Quick Links

Quick Links

Claremont High School Academy


Head of Department

M B McDavid


 A Level

Exam Board


Entry Requirements

GCSE – Level 6 in Geography

GCSE – Level 6 in English

Why study this course

Be a better informed more aware citizen

Geography will help you to be more aware of the everyday lives of the people who live around you. Often, the top media stories, such as migration across the Mediterranean, the spread of Ebola or the impacts of earthquakes are underpinned by Geography, making it a hugely exciting, relevant and dynamic subject to study.

Geography provides us with knowledge and understanding that allows us to tackle local problems, as well as global issues.

Build your skills for future employers

Many of the transferable skills that are developed through studying Geography, including research and data collection skills, report writing, time management and organisation, communication and interpersonal skills, use of IT, numeracy, problem-solving and group work skills, will help you in the future, not matter what your future path might be.

Choosing Geography is a great way to remain flexible and keep your options open for the future as it offers a broad knowledge base alongside skill development.

Course Overview

During the A Level three Human and three Physical Geography topics will be covered, in line with the AQA A Level Geography specification. Students will also be supported in the completion of an independent investigation as part of their NEA

Component 1 – Physical Geography:

  1. Water and Carbon Cycles - This section specifies a systems approach to the study of water and carbon cycles and contemplates the magnitude and significance of the cycles at a variety of scales.
  2. Coastal Systems and Landscapes – The study of coastal zones, dynamic environments in which landscapes develop by the interaction of geomorphological processes in association with distinctive landscapes.
  3. Hazards – This topic focuses on the lithosphere and the atmosphere, which present natural hazards to human populations, often in dramatic and sometimes catastrophic fashion.

Component 2 – Human Geography:

  1. Global Systems and Global Governance - This section focuses on globalisation and the driving forces which have been a key feature of global economy and society in recent decades.
  2. Changing Places - This section focuses on people's engagement with places, all of which are of fundamental importance in their lives. This includes study of near and far place and how places are represented in media versus real life experience.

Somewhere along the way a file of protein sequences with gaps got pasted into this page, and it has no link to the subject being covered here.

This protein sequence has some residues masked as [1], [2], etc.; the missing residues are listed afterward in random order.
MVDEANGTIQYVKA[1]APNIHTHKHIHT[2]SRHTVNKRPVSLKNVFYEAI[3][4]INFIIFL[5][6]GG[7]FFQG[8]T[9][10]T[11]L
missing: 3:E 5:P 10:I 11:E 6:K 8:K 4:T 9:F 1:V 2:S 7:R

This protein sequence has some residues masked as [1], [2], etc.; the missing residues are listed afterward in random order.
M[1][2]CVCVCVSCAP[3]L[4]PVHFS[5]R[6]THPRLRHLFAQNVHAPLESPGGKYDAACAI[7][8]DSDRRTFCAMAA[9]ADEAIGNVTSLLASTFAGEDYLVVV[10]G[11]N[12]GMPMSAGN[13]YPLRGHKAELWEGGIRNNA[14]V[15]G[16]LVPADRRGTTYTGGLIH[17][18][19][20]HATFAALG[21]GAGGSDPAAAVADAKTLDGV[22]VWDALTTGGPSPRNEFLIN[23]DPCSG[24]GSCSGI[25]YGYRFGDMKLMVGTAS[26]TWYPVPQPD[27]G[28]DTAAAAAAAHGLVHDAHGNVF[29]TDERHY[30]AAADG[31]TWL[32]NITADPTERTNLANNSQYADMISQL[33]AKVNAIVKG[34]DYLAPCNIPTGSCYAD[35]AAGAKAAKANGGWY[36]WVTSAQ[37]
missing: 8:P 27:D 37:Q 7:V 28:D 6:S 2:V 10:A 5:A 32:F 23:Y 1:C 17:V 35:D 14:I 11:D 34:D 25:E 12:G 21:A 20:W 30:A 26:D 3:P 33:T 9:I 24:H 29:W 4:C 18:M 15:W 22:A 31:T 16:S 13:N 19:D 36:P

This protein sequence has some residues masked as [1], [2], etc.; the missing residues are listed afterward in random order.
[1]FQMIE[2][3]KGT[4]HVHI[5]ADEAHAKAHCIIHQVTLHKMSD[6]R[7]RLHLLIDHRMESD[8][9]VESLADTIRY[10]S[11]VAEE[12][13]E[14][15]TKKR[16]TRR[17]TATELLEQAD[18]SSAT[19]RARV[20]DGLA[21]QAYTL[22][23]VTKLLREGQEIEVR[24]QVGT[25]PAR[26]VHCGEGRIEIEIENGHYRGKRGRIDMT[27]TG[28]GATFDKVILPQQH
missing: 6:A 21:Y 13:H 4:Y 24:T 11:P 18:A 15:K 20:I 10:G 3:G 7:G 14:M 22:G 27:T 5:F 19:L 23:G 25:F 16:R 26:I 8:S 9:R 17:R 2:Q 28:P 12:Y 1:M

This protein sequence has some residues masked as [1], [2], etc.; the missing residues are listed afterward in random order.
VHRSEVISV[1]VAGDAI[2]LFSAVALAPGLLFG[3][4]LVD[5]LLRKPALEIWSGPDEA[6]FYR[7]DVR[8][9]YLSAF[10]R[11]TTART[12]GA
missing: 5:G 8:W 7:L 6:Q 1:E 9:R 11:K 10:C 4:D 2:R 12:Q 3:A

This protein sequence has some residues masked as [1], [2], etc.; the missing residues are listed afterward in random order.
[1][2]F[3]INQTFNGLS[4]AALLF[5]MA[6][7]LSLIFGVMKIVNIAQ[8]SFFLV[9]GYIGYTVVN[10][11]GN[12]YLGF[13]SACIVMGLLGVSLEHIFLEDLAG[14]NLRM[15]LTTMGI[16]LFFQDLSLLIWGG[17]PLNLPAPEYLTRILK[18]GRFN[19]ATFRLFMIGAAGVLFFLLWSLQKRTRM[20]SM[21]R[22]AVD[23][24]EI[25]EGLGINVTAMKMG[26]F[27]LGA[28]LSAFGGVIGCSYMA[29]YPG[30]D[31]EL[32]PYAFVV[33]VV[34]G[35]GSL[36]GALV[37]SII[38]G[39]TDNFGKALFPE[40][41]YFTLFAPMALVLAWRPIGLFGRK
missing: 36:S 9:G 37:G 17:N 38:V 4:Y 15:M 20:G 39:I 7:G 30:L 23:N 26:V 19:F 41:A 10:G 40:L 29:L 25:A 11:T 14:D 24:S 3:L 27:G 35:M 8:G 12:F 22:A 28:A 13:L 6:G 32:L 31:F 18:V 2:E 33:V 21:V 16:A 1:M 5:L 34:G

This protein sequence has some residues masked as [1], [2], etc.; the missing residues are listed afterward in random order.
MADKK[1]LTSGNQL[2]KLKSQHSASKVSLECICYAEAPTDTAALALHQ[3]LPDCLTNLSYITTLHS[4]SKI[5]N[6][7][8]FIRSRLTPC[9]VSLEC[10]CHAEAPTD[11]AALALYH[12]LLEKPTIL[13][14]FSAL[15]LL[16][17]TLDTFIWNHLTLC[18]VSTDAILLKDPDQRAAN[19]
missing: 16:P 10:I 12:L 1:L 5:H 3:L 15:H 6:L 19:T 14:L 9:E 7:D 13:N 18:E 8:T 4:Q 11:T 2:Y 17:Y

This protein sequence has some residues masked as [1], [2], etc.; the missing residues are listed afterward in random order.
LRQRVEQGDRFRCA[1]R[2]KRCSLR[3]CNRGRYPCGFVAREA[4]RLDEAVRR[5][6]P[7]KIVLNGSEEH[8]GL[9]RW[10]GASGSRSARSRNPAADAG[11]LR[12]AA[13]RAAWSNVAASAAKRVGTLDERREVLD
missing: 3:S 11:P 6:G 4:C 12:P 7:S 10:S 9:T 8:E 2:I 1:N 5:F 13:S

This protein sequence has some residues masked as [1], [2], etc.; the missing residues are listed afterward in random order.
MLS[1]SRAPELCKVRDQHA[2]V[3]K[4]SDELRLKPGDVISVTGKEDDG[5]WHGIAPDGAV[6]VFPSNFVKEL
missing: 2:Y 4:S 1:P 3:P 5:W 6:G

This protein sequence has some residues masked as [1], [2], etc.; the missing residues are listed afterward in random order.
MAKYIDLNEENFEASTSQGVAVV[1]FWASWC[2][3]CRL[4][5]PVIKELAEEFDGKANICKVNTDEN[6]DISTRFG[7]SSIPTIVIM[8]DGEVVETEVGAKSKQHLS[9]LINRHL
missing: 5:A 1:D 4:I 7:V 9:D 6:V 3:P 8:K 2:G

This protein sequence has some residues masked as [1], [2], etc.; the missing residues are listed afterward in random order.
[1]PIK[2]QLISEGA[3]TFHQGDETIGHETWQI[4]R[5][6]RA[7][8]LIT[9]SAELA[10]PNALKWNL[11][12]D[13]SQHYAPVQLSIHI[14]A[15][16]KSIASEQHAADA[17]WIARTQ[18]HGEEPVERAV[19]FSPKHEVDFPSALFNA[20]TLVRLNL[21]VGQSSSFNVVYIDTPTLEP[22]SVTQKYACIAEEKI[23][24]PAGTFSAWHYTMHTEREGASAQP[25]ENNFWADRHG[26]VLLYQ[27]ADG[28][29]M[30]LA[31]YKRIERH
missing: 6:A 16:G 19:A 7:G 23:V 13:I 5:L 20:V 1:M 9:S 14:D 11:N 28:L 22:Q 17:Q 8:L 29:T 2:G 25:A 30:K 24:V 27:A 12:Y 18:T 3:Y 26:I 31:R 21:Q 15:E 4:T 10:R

3. Population and the Environment – This topic explores the relationships between key aspects of physical geography and population numbers, population health and well-being, levels of economic development and the role and impact of the natural environment.

Component 3 – Geography Fieldwork Investigation

All students are required to undertake fieldwork in relation to processes in both physical and human geography. At Claremont, students undertake 5 days of fieldwork in Somerset at the end of Year 12. During this trip students must choose a focus for their investigation and collect data in order to produce a 3000-4000 word geographical enquiry.

In the past investigations have included:

  • What effects do longshore drift and erosion have on the coastline at Porlock Bay?
  • What are the economic, demographic, and environmental factors present in Minehead that affect the sense of place?
  • How does vegetation coverage impact infiltration rate around Nettlecombe Court in Somerset?

Exam Specification

For further information please refer to the AQA A-Level Geography Specification:

AQA A Level Geography Specificiation


Furthermore, please find content summary sheets for information covered in physical and human geography.

Physical Geography Outline

Human Geography Outline


Model UN Club

During MUN participants assume the role of national ambassadors or representatives to debate and seek to solve global issues. By role-playing meetings like the Security Council and General Assembly, participants get a unique insight into how the United Nations works. Students get to research, debate and try to solve some of the world’s most pressing problems just like the real thing. (Open to GCSE and A-Level students)

Geography Book Club

Each month, students are assigned to read and then discuss sections of different books focusing on different aspects of Geography. In the past we have read and discussed “Prisoners of Geography” by Tim Marshall.

Future Pathways

Geography prepares for the world of work – geographers with their skills of analysis are highly employable.

According to the UK’s Higher Education Statistic Agency (Hesa), geography graduated are among the least likely to be unemployed with more than 90% working within 6 months of graduating.


Geographers work in a wide variety of fields. Geography directly related to careers in:

  • Renewable Energy
  • Town and Transport Planning
  • Environmental management and conservation
  • Travel and tourism
  • Education and teaching
  • Housing and social welfare
  • Resources exploration and extraction, e.g. mining, petroleum
  • Work in the charity sector
  • IT
  • Administration, logistics and business management
  • Financial Services
  • Retail and marketing
  • Research and development
  • Industry
  • & many more.